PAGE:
Anti-Armenianism Alive and Well in Turkey
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  • WigWag

    “The clearest takeaway from Sunday’s demonstration is that the push to have foreign governments take a position on the massacre of Armenians almost 100 years ago has created a counter-push in Turkey that features ugly brands of Turkish nationalism, pan-Turkism, and anti-Armenianism.” (Via Meadia)

    I can’t see why it matters at all whether the advocacy of the Armenian-Genocide resolution in France or elsewhere has created a “counter-push.” What Via Meadia calls a “counter-push” has existed for decades; long before the recent French activity on the subject. Refusal to acknowledge that the Ottoman Empire in its dying days committed genocide against the Armenians is the one thing that unites both secular and religious Turks; Kemalists are outraged at the suggestion that Turks were responsible for genocide and so are Erdogan acolytes and members of the religious parties in Turkey.

    The only Turks who have expressed any willingness at all to come to grips with what their kinsmen did in the early part of the 20th century are certain Turkish intellectuals like Omar Pamuk and Taner Akçam; both have effectively been exiled from Turkey. The Turks attempted to try Pamuk for a crime reminiscent of treason; it was only his celebrity that saved him. If Akcam returned to Turkey at best he would be jailed; at worst he would be murdered.

    As repulsively as the Turks treated the Armenians; it doesn’t have to be a stain that prevents the nation from moving on; after all, Germany has acknowledged its behavior and moved on.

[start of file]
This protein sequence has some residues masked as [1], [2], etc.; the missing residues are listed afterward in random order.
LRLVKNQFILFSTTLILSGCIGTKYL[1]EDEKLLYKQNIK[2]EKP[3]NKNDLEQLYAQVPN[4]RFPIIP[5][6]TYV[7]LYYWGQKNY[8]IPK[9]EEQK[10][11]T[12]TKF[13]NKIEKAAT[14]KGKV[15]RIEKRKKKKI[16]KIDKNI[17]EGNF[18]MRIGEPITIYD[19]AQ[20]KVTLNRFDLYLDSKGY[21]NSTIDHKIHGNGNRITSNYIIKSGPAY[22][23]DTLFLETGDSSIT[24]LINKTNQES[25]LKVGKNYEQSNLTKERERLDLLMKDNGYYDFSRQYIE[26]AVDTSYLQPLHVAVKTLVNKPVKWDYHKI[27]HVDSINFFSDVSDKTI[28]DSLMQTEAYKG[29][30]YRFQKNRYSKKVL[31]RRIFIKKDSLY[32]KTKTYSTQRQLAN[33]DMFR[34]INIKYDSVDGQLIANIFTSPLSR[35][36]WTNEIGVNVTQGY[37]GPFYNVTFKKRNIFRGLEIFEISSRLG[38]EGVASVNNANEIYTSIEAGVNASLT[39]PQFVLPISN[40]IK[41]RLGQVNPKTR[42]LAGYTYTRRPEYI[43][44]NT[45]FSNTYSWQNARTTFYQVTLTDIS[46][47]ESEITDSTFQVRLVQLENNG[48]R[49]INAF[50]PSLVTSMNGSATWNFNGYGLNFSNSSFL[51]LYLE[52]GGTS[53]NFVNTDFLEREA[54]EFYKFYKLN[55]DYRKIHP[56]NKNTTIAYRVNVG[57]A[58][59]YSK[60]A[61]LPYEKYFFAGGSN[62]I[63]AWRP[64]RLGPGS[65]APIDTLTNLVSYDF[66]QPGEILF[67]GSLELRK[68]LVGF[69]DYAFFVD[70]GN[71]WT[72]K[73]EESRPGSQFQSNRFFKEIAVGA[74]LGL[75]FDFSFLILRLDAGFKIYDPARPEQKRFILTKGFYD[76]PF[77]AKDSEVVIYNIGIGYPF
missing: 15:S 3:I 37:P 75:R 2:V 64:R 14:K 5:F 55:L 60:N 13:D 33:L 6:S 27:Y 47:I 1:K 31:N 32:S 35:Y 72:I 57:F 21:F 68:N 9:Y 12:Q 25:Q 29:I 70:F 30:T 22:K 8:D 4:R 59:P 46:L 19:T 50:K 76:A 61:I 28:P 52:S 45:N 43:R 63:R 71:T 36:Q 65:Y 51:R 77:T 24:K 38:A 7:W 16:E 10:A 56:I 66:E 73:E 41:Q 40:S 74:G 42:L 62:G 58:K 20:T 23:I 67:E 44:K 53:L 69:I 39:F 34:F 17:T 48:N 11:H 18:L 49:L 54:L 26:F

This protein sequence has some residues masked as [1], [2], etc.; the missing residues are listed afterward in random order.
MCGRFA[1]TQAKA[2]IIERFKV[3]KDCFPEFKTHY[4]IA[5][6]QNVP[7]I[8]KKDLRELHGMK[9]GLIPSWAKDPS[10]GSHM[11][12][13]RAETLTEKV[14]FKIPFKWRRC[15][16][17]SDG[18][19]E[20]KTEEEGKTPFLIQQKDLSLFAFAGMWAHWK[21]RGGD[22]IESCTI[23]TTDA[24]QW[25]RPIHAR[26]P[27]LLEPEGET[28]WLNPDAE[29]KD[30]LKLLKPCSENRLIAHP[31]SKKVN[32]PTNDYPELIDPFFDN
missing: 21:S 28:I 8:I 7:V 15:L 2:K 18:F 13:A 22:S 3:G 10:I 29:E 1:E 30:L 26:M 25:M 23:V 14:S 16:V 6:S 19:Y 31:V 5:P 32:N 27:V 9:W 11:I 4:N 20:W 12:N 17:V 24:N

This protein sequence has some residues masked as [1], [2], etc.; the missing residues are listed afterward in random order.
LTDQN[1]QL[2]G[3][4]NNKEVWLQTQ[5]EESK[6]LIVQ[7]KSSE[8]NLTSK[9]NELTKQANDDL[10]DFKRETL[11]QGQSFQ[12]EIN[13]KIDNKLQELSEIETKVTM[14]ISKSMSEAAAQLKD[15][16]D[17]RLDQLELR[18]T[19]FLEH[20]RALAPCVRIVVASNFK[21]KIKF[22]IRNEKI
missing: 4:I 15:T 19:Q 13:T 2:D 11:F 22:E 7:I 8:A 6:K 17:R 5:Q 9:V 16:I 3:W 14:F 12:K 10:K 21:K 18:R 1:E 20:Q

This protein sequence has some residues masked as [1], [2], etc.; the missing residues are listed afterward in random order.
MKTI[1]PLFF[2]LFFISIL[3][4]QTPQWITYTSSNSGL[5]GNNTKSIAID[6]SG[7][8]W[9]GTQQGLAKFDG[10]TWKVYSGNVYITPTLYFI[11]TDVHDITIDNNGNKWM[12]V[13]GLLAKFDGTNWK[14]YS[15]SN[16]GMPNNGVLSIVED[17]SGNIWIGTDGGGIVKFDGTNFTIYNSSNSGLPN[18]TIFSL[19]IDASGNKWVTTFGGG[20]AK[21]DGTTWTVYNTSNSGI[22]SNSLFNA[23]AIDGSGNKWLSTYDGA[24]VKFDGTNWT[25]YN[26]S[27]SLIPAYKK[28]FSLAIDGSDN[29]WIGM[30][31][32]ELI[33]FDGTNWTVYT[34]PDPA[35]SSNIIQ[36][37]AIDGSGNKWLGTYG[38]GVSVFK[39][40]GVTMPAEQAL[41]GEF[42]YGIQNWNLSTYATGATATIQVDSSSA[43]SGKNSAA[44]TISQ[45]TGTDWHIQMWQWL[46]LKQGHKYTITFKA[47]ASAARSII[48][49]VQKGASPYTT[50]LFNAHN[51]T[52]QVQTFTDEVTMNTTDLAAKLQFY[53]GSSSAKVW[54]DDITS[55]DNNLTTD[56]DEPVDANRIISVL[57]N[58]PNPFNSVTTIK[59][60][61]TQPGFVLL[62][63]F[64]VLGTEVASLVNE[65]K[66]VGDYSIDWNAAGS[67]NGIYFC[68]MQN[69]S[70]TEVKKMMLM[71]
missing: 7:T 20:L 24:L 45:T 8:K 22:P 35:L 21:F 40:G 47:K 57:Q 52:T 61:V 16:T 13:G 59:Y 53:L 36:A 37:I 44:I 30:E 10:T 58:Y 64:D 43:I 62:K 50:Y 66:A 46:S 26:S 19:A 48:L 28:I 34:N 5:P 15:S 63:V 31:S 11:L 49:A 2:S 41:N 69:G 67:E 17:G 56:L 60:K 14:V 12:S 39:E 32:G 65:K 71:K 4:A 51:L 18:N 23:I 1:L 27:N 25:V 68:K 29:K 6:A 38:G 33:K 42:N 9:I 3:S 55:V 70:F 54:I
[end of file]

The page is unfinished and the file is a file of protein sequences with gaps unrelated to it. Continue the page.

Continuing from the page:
Nor does the fact that the Armenians were victims of genocide absolve them from the sorry parts of their own past. For generations Armenians were vitriolic Jew haters and the Armenian Church instigated pogrom after pogrom against innocent Jews. Ironically, the Ottomans were far more humane to the Jews than the Armenians ever were.

    Another irony that should not be overlooked is that the Kurds, who as a population have experienced bitter discrimination at the hands of both the Kemalists and the Erdogan Government, were as complicit in the Armenian Genocide as the ethnic Turks were.

    The world is a complicated place; no group of people is all good or all bad. Every nationality has plenty to be proud of and plenty to be ashamed of.

    But the truth is the truth; in the early part of the 20th century with the assistance of the Kurds, the Turkish Government then in power committed genocide against its Armenian population.

    The fact that there is a group of genocide deniers parading in downtown Ankara changes nothing.

  • Jim.

    I wonder if Putin has ever meditated on uniting the Orthodox and liberating Constantinople…

  • Will they ever love us in that part of the world again? When I back-packed through in the early 1960’s Americans were virtually untouchable. In every peasant’s hut was a picture of Nasser and JFK. But that was a long time ago.

  • Richard

    @Wig Wag, in an otherwise excellent comment you write: “For generations Armenians were vitriolic Jew haters and the Armenian Church instigated pogrom after pogrom against innocent Jews. Ironically, the Ottomans were far more humane to the Jews than the Armenians ever were.“ Please provide the evidence for this.

    Armenians like other peoples have their dark moments but I am unaware of “pogrom after pogrom against innocent Jews“.

  • Jacksonian Libertarian

    No one is more critical of a civilized man than the civilized man himself. The civilized man invites criticism, and considers it carefully, as nothing is more important to the civilized man than the truth. The uncivilized on the other hand, take insult at the smallest criticism, and will commit murder on those who gain say them. “Islamic Culture is uncivilized”

  • WigWag